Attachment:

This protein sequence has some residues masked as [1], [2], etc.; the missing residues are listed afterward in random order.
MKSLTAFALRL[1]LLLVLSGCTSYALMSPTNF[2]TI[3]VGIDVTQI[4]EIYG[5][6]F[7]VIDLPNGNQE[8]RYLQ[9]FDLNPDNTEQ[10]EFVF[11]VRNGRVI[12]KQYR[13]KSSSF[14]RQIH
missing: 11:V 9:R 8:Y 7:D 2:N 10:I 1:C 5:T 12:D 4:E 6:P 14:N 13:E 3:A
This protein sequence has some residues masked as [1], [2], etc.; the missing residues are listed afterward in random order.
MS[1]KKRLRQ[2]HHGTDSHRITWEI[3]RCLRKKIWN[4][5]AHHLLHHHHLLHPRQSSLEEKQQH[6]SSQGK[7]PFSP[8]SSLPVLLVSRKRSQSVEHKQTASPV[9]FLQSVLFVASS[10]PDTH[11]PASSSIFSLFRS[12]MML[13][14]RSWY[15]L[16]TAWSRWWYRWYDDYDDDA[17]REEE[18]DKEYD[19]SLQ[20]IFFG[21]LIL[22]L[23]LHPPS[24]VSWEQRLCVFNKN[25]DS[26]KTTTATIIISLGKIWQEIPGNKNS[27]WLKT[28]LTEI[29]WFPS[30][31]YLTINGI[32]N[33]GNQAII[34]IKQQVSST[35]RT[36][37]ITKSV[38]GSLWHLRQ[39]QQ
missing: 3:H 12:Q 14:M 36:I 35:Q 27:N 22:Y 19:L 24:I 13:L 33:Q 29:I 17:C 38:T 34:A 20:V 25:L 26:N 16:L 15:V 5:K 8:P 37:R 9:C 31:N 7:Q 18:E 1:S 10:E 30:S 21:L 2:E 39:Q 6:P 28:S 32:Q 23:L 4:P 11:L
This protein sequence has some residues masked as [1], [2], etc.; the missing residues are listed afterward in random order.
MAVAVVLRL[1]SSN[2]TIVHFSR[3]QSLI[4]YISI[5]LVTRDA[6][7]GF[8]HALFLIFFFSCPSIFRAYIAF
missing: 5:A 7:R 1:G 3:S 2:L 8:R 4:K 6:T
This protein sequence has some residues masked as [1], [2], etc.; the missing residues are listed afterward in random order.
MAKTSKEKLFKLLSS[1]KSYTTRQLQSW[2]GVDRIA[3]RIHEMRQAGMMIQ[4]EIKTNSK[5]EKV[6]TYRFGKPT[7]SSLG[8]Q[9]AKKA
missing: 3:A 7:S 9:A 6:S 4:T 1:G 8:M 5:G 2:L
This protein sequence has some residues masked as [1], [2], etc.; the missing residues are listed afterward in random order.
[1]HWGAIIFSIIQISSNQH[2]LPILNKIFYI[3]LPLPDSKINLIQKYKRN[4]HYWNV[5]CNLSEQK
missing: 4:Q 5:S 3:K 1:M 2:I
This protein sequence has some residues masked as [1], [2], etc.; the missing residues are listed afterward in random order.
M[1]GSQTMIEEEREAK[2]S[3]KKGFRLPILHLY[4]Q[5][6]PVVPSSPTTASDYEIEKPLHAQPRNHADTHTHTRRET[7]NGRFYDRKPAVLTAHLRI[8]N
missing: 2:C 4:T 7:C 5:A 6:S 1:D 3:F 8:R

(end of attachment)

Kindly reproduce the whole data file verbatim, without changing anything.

This protein sequence has some residues masked as [1], [2], etc.; the missing residues are listed afterward in random order.
MKSLTAFALRL[1]LLLVLSGCTSYALMSPTNF[2]TI[3]VGIDVTQI[4]EIYG[5][6]F[7]VIDLPNGNQE[8]RYLQ[9]FDLNPDNTEQ[10]EFVF[11]VRNGRVI[12]KQYR[13]KSSSF[14]RQIH
missing: 11:V 9:R 8:Y 7:D 2:N 10:I 1:C 5:T 12:D 4:E 6:P 14:N 13:E 3:A
This protein sequence has some residues masked as [1], [2], etc.; the missing residues are listed afterward in random order.
MS[1]KKRLRQ[2]HHGTDSHRITWEI[3]RCLRKKIWN[4][5]AHHLLHHHHLLHPRQSSLEEKQQH[6]SSQGK[7]PFSP[8]SSLPVLLVSRKRSQSVEHKQTASPV[9]FLQSVLFVASS[10]PDTH[11]PASSSIFSLFRS[12]MML[13][14]RSWY[15]L[16]TAWSRWWYRWYDDYDDDA[17]REEE[18]DKEYD[19]SLQ[20]IFFG[21]LIL[22]L[23]LHPPS[24]VSWEQRLCVFNKN[25]DS[26]KTTTATIIISLGKIWQEIPGNKNS[27]WLKT[28]LTEI[29]WFPS[30][31]YLTINGI[32]N[33]GNQAII[34]IKQQVSST[35]RT[36][37]ITKSV[38]GSLWHLRQ[39]QQ
missing: 3:H 12:Q 14:M 36:I 35:Q 27:N 22:Y 19:L 24:I 13:L 33:Q 29:I 17:C 38:T 34:A 20:V 25:L 26:N 16:L 15:V 5:K 8:P 37:R 9:C 31:N 7:Q 18:E 1:S 10:E 30:S 21:L 2:E 39:Q 6:P 28:S 32:Q 23:L 4:P 11:L
This protein sequence has some residues masked as [1], [2], etc.; the missing residues are listed afterward in random order.
MAVAVVLRL[1]SSN[2]TIVHFSR[3]QSLI[4]YISI[5]LVTRDA[6][7]GF[8]HALFLIFFFSCPSIFRAYIAF
missing: 5:A 7:R 1:G 3:S 2:L 8:R 4:K 6:T
This protein sequence has some residues masked as [1], [2], etc.; the missing residues are listed afterward in random order.
MAKTSKEKLFKLLSS[1]KSYTTRQLQSW[2]GVDRIA[3]RIHEMRQAGMMIQ[4]EIKTNSK[5]EKV[6]TYRFGKPT[7]SSLG[8]Q[9]AKKA
missing: 3:A 7:S 9:A 6:S 4:T 1:G 8:M 5:G 2:L
This protein sequence has some residues masked as [1], [2], etc.; the missing residues are listed afterward in random order.
[1]HWGAIIFSIIQISSNQH[2]LPILNKIFYI[3]LPLPDSKINLIQKYKRN[4]HYWNV[5]CNLSEQK
missing: 4:Q 5:S 3:K 1:M 2:I
This protein sequence has some residues masked as [1], [2], etc.; the missing residues are listed afterward in random order.
M[1]GSQTMIEEEREAK[2]S[3]KKGFRLPILHLY[4]Q[5][6]PVVPSSPTTASDYEIEKPLHAQPRNHADTHTHTRRET[7]NGRFYDRKPAVLTAHLRI[8]N
missing: 2:C 4:T 7:C 5:A 6:S 1:D 3:F 8:R